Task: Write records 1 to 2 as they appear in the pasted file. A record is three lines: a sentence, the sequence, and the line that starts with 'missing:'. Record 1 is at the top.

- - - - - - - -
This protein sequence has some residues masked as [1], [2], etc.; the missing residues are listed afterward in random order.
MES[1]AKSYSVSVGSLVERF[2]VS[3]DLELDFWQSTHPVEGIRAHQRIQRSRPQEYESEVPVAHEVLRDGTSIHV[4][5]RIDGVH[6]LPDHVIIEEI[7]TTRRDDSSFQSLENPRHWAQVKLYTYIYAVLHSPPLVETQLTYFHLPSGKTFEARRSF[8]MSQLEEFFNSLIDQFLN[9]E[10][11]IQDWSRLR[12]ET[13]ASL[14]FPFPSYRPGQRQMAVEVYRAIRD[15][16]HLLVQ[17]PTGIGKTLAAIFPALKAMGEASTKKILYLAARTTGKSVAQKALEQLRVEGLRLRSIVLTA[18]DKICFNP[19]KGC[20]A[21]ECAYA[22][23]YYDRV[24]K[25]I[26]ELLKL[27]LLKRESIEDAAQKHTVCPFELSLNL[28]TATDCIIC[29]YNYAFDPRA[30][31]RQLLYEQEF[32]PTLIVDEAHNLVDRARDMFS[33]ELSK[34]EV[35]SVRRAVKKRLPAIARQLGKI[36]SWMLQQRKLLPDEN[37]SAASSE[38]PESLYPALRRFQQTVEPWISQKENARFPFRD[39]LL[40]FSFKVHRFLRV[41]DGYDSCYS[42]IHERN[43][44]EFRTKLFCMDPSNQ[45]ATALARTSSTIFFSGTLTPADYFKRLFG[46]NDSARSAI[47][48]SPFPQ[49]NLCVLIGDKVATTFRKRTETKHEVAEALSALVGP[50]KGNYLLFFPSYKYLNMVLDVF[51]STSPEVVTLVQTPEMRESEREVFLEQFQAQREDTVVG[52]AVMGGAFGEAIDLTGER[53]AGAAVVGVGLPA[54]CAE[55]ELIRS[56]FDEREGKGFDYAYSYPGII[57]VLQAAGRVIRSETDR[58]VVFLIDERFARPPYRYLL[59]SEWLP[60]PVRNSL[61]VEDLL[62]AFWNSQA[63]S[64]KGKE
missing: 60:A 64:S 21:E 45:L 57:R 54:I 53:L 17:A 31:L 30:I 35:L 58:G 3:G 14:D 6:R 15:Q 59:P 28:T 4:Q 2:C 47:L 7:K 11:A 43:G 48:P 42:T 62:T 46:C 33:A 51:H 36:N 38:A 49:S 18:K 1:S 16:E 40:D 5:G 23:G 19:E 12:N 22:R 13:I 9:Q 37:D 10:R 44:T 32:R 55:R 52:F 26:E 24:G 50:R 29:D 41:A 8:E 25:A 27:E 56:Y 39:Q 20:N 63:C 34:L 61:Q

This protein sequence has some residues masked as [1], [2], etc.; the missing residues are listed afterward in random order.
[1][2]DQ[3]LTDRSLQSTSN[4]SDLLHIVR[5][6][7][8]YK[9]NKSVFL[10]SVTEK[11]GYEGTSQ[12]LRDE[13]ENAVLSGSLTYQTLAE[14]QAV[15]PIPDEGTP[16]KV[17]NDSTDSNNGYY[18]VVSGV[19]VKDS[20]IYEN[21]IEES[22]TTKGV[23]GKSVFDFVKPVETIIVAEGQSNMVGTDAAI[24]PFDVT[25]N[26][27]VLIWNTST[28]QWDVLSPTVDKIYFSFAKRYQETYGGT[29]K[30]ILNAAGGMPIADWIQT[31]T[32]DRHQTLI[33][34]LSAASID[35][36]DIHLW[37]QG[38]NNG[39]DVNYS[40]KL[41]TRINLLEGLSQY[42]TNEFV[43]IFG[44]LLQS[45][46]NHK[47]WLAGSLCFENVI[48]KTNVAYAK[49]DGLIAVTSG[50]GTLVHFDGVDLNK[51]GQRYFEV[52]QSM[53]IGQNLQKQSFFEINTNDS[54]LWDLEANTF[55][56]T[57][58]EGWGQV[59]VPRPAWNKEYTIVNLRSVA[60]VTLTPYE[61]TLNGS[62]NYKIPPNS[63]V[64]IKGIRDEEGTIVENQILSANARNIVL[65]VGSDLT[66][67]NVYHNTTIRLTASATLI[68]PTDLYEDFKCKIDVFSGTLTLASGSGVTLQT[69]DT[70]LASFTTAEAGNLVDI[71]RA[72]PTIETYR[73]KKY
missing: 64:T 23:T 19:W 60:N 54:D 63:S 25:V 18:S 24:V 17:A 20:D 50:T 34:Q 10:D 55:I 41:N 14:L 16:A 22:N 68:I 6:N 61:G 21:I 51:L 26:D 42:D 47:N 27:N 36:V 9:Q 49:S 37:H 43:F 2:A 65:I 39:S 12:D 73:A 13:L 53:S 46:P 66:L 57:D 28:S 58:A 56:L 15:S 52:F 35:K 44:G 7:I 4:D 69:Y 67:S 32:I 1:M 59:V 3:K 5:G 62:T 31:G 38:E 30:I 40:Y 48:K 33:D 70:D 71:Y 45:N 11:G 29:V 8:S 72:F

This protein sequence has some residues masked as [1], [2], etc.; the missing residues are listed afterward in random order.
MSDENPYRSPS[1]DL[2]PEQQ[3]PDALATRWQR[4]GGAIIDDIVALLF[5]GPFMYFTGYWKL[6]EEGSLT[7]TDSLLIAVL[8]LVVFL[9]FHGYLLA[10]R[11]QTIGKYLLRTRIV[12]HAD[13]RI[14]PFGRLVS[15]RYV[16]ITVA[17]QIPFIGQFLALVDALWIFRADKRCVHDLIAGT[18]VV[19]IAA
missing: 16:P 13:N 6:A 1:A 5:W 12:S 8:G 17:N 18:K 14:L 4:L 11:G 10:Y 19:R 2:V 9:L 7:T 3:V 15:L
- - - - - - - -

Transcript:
This protein sequence has some residues masked as [1], [2], etc.; the missing residues are listed afterward in random order.
MES[1]AKSYSVSVGSLVERF[2]VS[3]DLELDFWQSTHPVEGIRAHQRIQRSRPQEYESEVPVAHEVLRDGTSIHV[4][5]RIDGVH[6]LPDHVIIEEI[7]TTRRDDSSFQSLENPRHWAQVKLYTYIYAVLHSPPLVETQLTYFHLPSGKTFEARRSF[8]MSQLEEFFNSLIDQFLN[9]E[10][11]IQDWSRLR[12]ET[13]ASL[14]FPFPSYRPGQRQMAVEVYRAIRD[15][16]HLLVQ[17]PTGIGKTLAAIFPALKAMGEASTKKILYLAARTTGKSVAQKALEQLRVEGLRLRSIVLTA[18]DKICFNP[19]KGC[20]A[21]ECAYA[22][23]YYDRV[24]K[25]I[26]ELLKL[27]LLKRESIEDAAQKHTVCPFELSLNL[28]TATDCIIC[29]YNYAFDPRA[30][31]RQLLYEQEF[32]PTLIVDEAHNLVDRARDMFS[33]ELSK[34]EV[35]SVRRAVKKRLPAIARQLGKI[36]SWMLQQRKLLPDEN[37]SAASSE[38]PESLYPALRRFQQTVEPWISQKENARFPFRD[39]LL[40]FSFKVHRFLRV[41]DGYDSCYS[42]IHERN[43][44]EFRTKLFCMDPSNQ[45]ATALARTSSTIFFSGTLTPADYFKRLFG[46]NDSARSAI[47][48]SPFPQ[49]NLCVLIGDKVATTFRKRTETKHEVAEALSALVGP[50]KGNYLLFFPSYKYLNMVLDVF[51]STSPEVVTLVQTPEMRESEREVFLEQFQAQREDTVVG[52]AVMGGAFGEAIDLTGER[53]AGAAVVGVGLPA[54]CAE[55]ELIRS[56]FDEREGKGFDYAYSYPGII[57]VLQAAGRVIRSETDR[58]VVFLIDERFARPPYRYLL[59]SEWLP[60]PVRNSL[61]VEDLL[62]AFWNSQA[63]S[64]KGKE
missing: 60:A 64:S 21:E 45:L 57:R 54:I 53:L 17:A 31:L 30:I 35:L 58:G 3:G 14:D 6:R 15:Q 59:P 28:T 4:Q 2:C 47:L 7:K 11:A 43:G 48:P 42:T 62:T 46:C 33:A 51:H 36:N 38:A 49:S 18:K 1:S 16:E 40:D 5:G 23:G 19:E 12:N 22:R 13:I 9:Q 37:D 10:R 44:T 32:R 55:R 52:F 26:E 24:G 50:R 29:D 41:A 8:E 25:A 27:E 56:Y 39:Q 20:N 63:C 34:L 61:Q

This protein sequence has some residues masked as [1], [2], etc.; the missing residues are listed afterward in random order.
[1][2]DQ[3]LTDRSLQSTSN[4]SDLLHIVR[5][6][7][8]YK[9]NKSVFL[10]SVTEK[11]GYEGTSQ[12]LRDE[13]ENAVLSGSLTYQTLAE[14]QAV[15]PIPDEGTP[16]KV[17]NDSTDSNNGYY[18]VVSGV[19]VKDS[20]IYEN[21]IEES[22]TTKGV[23]GKSVFDFVKPVETIIVAEGQSNMVGTDAAI[24]PFDVT[25]N[26][27]VLIWNTST[28]QWDVLSPTVDKIYFSFAKRYQETYGGT[29]K[30]ILNAAGGMPIADWIQT[31]T[32]DRHQTLI[33][34]LSAASID[35][36]DIHLW[37]QG[38]NNG[39]DVNYS[40]KL[41]TRINLLEGLSQY[42]TNEFV[43]IFG[44]LLQS[45][46]NHK[47]WLAGSLCFENVI[48]KTNVAYAK[49]DGLIAVTSG[50]GTLVHFDGVDLNK[51]GQRYFEV[52]QSM[53]IGQNLQKQSFFEINTNDS[54]LWDLEANTF[55][56]T[57][58]EGWGQV[59]VPRPAWNKEYTIVNLRSVA[60]VTLTPYE[61]TLNGS[62]NYKIPPNS[63]V[64]IKGIRDEEGTIVENQILSANARNIVL[65]VGSDLT[66][67]NVYHNTTIRLTASATLI[68]PTDLYEDFKCKIDVFSGTLTLASGSGVTLQT[69]DT[70]LASFTTAEAGNLVDI[71]RA[72]PTIETYR[73]KKY
missing: 64:T 23:T 19:W 60:N 54:D 63:S 25:V 18:S 24:V 17:A 20:D 50:T 34:Q 10:D 55:I 41:N 14:L 16:A 22:N 68:I 6:N 61:G 21:I 51:L 26:D 42:D 47:N 27:N 36:V 9:Q 49:S 37:H 43:F 2:A 65:I 39:S 12:D 73:A 13:L 53:S 46:P 66:L 57:D 28:S 58:A 56:L 15:S 52:F 35:K 44:G 7:I 4:D 69:Y 67:S 32:I 1:M 59:V 3:K 5:G 62:T 31:G 38:E 30:I 40:Y 48:K 33:D 70:D 71:Y 45:N 11:G 29:V 8:S 72:F